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  Sports   Cricket  11 Jun 2017  Gap between ODI teams have narrowed

Gap between ODI teams have narrowed

THE ASIAN AGE. | AYAZ MEMON
Published : Jun 11, 2017, 1:12 am IST
Updated : Jun 11, 2017, 1:12 am IST

To predict a Bangladesh win at that stage was to mock cricket logic.

Bangladesh hero Mahmadullah celebrates his team’s stunning win over New Zealand. (Photo: AP)
 Bangladesh hero Mahmadullah celebrates his team’s stunning win over New Zealand. (Photo: AP)

Hand on heart did you think Bangladesh would beat New Zealand after being reduced to 33/4 in the early stages of the run chase? If you say yes, you are under threat of my screaming “Liar, Liar”!

To predict a Bangladesh win at that stage was to mock cricket logic.

 

True, upsets and turnaround results add to the charm and glory of sport, but even by that yardstick this was among the ‘rarest of rare’.

In some way, the hardship quotient for Bangladesh was not dissimilar to what India faced beating Zimbabwe in the 1983 World Cup, except that they were batting second. In 1983 India, batting first, had recovered from 17/5 to 262, riding on Kapil Dev’s epic 175.

Set to score 266, the top order was lopped off within 12 overs. It appeared then that the match might be well over in 25. Instead it went the distance, resulting in an incredible run chase to bring Bangladesh back from the dead.

In the process, this also produced one of the finest partnerships in the history of ODI cricket. Centurions Shakib-ul-Hasan and Mahmadullah rotated the strike, played the big strokes when needed and handled the pressure brilliantly.

 

This was astonishing batting leading to an astonishing result in what has developed into an astonishing tournament. Till a few days back, the big talking point was how rain was ruining the Champions Trophy. Now, it’s about exciting cricket and topsy-turvy results.

The last three matches have added unexpected twists and flips to the championship. Pakistan, thrashed by India, beat South Africa albeit in a rain-affected match, and Sri Lanka brought down high-flying India with an immaculate batting performance.

Suddenly, three unfancied teams find themselves just a step away from a place in the semi-finals. Among the fancied sides, New Zealand have been bumped off, Australia are at the mercy of England (as I write this), while India and South Africa have to knock the other out to reach the last four.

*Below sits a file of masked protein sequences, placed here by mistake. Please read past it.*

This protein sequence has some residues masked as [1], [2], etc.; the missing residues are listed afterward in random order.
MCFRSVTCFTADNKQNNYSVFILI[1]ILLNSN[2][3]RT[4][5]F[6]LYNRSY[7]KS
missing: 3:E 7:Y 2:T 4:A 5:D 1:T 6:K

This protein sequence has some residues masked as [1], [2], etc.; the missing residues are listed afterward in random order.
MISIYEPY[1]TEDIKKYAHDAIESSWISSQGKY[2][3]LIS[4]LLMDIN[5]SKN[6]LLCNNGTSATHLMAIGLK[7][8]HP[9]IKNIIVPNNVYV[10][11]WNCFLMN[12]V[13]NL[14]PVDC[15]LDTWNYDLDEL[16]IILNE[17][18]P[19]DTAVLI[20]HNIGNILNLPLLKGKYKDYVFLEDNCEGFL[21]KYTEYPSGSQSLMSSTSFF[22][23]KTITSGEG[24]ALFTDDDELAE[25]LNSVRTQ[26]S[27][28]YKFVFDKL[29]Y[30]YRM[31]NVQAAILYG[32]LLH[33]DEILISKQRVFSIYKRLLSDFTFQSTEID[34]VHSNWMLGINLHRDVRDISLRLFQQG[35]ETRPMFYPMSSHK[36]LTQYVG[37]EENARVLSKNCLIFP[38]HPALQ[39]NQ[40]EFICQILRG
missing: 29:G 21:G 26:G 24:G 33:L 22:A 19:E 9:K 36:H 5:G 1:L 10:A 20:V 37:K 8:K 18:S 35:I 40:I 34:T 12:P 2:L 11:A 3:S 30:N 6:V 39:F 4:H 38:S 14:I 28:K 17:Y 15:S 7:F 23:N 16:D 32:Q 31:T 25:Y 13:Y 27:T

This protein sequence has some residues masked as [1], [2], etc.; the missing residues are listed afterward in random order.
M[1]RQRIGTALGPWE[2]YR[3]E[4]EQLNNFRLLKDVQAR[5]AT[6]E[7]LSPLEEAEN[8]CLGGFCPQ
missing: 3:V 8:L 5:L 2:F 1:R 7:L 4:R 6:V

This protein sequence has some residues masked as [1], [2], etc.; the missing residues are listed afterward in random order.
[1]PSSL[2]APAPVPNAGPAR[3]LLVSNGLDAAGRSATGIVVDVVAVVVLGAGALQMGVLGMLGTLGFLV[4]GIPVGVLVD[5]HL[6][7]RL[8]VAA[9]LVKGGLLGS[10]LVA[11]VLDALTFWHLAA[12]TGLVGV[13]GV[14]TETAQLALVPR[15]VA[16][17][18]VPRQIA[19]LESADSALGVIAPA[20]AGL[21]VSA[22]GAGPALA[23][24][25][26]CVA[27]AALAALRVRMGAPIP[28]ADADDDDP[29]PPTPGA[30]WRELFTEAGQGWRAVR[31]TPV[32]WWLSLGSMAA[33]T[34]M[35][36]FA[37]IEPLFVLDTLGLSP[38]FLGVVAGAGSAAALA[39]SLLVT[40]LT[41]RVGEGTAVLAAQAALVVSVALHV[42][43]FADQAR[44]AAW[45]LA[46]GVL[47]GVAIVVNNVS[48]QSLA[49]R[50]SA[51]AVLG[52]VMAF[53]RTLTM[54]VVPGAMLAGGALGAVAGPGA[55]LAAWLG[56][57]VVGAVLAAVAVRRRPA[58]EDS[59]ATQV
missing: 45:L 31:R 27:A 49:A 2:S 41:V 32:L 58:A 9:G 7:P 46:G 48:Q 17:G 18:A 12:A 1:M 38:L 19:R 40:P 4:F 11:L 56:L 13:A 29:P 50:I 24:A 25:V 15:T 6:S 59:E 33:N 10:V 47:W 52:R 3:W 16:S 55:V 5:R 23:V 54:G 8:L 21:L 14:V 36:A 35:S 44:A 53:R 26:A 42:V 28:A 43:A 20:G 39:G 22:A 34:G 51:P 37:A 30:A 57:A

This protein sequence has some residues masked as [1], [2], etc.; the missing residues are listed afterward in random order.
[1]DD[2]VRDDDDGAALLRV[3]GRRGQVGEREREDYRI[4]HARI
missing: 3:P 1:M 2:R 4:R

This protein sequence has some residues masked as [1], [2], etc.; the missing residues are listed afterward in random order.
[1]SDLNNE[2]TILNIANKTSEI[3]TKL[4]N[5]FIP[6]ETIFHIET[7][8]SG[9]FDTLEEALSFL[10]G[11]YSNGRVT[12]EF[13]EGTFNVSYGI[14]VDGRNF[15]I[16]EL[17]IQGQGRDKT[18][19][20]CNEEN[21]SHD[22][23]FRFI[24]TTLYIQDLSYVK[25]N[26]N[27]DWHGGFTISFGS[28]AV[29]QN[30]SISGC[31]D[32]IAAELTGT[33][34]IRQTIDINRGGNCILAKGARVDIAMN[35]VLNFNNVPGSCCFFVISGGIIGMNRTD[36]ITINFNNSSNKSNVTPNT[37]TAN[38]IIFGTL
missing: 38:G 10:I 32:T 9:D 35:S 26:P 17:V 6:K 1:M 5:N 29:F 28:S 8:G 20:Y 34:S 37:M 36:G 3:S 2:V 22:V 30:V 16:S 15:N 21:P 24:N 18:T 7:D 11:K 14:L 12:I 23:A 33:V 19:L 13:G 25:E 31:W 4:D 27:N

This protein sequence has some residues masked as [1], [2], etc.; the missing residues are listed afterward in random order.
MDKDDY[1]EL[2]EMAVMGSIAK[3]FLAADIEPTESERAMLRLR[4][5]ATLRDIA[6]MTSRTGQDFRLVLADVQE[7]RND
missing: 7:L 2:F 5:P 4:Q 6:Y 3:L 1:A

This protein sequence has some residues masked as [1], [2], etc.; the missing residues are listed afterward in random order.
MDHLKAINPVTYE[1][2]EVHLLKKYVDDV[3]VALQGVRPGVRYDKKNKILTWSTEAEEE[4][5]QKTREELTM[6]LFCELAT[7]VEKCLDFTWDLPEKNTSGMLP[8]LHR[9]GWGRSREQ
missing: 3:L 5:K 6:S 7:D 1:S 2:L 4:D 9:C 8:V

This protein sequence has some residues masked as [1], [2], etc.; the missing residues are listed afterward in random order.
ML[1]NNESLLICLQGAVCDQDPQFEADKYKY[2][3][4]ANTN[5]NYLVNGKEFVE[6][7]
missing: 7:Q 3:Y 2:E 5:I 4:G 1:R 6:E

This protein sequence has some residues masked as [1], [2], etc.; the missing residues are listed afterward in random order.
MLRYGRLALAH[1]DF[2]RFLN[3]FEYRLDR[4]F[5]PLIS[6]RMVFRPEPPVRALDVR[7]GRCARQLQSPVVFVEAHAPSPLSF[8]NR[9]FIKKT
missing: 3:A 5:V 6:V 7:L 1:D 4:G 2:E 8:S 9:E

Obviously, vagaries of the English weather and some luck have played some part in how this situation has transpired. Australia, for instance, were perfectly placed to beat Bangladesh till the weather turned cruel.

What seems more pertinent to me is that this reflects how the gap between teams has narrowed in limited overs cricket. Unlike in the longest format where the top four sides seem way ahead of the bottom four, this is clearly not the case in ODIs and T20s.

So India can beat Pakistan easily, but lose just as easily to Sri Lanka in the next game. And Pakistan, ranked no..8 by the ICC, can rise swiftly from the debris to topple the no.1 ranked South Africa in their next match.

 

The most dramatic improvement has been England’s. Humbled by Bangladesh in the 2015 50-over World Cup, the English cricket establishment went in for a revamp — in terms of priority, mindset and players — to pursue excellence in limited overs cricket. In this Champions Trophy, they were the first to reach the semis.

To extend the argument beyond just this tournament, Afghanistan have shown they’ve improved by leaps and bounds. On Friday, they decimated the West Indies in an ODI in the Caribbean, a quite remarkable achievement for an associate member.

True, the West Indies are struggling badly these days. They even failed to qualify for the Champions Trophy, which would have been unthinkable even three years ago. And yet, let’s not forget, they are T20 World Cup champions!

 

I’ve always maintained that the shorter the game, the more level the playing field and this works to the advantage of the lesser fancied teams. Four and five day matches make a heavier demand on technique and temperament, which exposes players lacking deep experience in the longer format. Two other factors that have made a difference are T20 cricket, which demands intrepidity and innovativeness, and the fact that T20 leagues allow players from ‘lesser’ teams to rub shoulders with the best players.

They learn that much quicker, and this has resulted in the closing of the gap between teams while also making ODI and T20 cricket that much more exciting if unpredictable. This in turn puts greater onus on fancied teams to be at their best. Or suffer.

 

Think of it, only one from South Africa and India — 1 & 2 in ICC ODI rankings — will make it to the semi-finals after Sunday’s game.

Tags: shakib-ul-hasan, mahmadullah